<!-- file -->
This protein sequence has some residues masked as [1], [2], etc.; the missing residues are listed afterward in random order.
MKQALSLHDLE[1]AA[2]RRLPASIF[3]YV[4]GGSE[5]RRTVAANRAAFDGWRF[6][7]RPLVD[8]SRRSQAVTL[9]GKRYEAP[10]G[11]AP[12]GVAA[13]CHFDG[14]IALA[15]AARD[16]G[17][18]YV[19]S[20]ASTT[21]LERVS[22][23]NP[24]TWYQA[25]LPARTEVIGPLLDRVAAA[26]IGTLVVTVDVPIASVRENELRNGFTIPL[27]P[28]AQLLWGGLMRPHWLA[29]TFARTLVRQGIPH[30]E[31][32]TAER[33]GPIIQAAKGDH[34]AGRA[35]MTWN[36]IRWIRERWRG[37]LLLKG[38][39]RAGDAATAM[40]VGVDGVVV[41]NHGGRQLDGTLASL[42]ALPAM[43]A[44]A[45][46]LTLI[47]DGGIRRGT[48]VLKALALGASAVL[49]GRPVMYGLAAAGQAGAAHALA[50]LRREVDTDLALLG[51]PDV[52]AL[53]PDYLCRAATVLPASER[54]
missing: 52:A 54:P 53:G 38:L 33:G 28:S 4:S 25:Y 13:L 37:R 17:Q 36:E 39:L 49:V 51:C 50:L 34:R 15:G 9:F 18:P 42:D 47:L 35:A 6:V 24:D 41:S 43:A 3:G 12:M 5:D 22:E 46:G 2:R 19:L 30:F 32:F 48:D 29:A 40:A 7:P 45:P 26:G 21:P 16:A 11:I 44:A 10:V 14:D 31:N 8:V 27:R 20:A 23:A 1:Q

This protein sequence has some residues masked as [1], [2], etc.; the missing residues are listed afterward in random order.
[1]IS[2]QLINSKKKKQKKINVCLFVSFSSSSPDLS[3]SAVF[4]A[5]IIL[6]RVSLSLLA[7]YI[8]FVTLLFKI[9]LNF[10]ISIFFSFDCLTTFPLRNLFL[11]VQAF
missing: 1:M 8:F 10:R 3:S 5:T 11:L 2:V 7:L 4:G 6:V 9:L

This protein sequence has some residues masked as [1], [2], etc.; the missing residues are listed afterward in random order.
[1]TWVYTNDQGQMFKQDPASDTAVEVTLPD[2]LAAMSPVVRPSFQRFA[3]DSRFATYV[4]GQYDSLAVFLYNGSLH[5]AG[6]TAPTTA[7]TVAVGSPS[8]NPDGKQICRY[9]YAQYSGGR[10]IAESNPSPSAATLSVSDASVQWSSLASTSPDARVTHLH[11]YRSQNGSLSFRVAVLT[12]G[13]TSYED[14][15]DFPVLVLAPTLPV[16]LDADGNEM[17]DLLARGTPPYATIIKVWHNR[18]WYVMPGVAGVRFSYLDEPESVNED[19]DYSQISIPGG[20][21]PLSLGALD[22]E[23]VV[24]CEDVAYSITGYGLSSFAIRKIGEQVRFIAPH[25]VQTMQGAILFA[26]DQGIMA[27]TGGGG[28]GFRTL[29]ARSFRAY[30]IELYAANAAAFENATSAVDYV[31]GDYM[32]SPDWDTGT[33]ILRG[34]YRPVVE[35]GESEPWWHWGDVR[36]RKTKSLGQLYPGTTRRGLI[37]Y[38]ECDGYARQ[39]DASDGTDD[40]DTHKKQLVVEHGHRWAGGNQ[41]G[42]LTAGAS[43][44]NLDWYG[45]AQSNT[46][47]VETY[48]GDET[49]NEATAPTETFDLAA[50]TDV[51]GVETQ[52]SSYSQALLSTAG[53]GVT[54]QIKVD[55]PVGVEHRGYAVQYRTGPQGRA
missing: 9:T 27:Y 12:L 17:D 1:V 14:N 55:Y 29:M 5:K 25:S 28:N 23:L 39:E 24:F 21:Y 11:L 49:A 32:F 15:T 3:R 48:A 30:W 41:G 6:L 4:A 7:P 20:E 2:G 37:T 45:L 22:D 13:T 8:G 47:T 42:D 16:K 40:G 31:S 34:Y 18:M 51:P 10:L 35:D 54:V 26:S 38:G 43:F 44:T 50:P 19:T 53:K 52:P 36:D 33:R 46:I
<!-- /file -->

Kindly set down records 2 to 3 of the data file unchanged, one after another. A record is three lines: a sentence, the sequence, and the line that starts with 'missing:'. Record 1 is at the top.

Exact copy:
This protein sequence has some residues masked as [1], [2], etc.; the missing residues are listed afterward in random order.
[1]IS[2]QLINSKKKKQKKINVCLFVSFSSSSPDLS[3]SAVF[4]A[5]IIL[6]RVSLSLLA[7]YI[8]FVTLLFKI[9]LNF[10]ISIFFSFDCLTTFPLRNLFL[11]VQAF
missing: 1:M 8:F 10:R 3:S 5:T 11:L 2:V 7:L 4:G 6:V 9:L

This protein sequence has some residues masked as [1], [2], etc.; the missing residues are listed afterward in random order.
[1]TWVYTNDQGQMFKQDPASDTAVEVTLPD[2]LAAMSPVVRPSFQRFA[3]DSRFATYV[4]GQYDSLAVFLYNGSLH[5]AG[6]TAPTTA[7]TVAVGSPS[8]NPDGKQICRY[9]YAQYSGGR[10]IAESNPSPSAATLSVSDASVQWSSLASTSPDARVTHLH[11]YRSQNGSLSFRVAVLT[12]G[13]TSYED[14][15]DFPVLVLAPTLPV[16]LDADGNEM[17]DLLARGTPPYATIIKVWHNR[18]WYVMPGVAGVRFSYLDEPESVNED[19]DYSQISIPGG[20][21]PLSLGALD[22]E[23]VV[24]CEDVAYSITGYGLSSFAIRKIGEQVRFIAPH[25]VQTMQGAILFA[26]DQGIMA[27]TGGGG[28]GFRTL[29]ARSFRAY[30]IELYAANAAAFENATSAVDYV[31]GDYM[32]SPDWDTGT[33]ILRG[34]YRPVVE[35]GESEPWWHWGDVR[36]RKTKSLGQLYPGTTRRGLI[37]Y[38]ECDGYARQ[39]DASDGTDD[40]DTHKKQLVVEHGHRWAGGNQ[41]G[42]LTAGAS[43][44]NLDWYG[45]AQSNT[46][47]VETY[48]GDET[49]NEATAPTETFDLAA[50]TDV[51]GVETQ[52]SSYSQALLSTAG[53]GVT[54]QIKVD[55]PVGVEHRGYAVQYRTGPQGRA
missing: 9:T 27:Y 12:L 17:D 1:V 14:N 55:Y 29:M 5:K 25:S 28:N 23:L 39:E 24:F 21:Y 11:L 49:A 32:F 15:T 3:R 48:A 30:W 41:G 6:L 4:A 7:P 20:E 2:G 37:T 45:L 22:D 13:T 8:G 47:T 42:D 16:K 40:G 31:S 34:Y 18:M 51:P 10:L 35:D 54:V 26:S 38:G 43:F 44:T 50:P 19:T 53:K 52:P 36:D 33:R 46:I